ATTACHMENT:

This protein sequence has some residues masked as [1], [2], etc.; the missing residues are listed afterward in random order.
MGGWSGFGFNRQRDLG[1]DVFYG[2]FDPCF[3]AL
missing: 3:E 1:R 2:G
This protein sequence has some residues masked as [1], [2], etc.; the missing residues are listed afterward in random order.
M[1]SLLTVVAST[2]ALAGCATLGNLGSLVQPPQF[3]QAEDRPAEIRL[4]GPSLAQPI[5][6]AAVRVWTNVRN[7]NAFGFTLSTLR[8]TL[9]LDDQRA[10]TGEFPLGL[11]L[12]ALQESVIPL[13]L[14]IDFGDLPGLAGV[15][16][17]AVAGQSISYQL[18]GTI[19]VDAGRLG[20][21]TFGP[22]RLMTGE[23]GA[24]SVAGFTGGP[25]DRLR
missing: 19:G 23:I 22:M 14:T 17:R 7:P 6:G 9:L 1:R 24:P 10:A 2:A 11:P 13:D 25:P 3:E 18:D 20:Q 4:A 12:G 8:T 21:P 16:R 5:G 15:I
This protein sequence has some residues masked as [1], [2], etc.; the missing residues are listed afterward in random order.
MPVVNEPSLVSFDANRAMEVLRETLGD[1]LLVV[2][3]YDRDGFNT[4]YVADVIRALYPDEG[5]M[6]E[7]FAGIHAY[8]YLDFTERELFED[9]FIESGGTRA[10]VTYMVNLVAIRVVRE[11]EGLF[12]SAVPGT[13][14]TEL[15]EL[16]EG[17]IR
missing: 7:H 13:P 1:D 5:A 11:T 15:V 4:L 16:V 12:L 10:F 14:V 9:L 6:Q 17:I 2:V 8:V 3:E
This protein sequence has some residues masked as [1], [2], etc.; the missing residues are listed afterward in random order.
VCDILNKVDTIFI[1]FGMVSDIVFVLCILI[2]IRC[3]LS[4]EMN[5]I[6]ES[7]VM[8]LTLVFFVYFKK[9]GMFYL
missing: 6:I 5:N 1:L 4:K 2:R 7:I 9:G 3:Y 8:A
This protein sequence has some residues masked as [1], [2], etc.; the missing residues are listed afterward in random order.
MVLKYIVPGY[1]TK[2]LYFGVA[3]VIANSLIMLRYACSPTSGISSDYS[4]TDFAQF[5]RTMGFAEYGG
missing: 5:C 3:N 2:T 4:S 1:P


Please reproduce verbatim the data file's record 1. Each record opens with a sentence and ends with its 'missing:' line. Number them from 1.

This protein sequence has some residues masked as [1], [2], etc.; the missing residues are listed afterward in random order.
MGGWSGFGFNRQRDLG[1]DVFYG[2]FDPCF[3]AL
missing: 3:E 1:R 2:G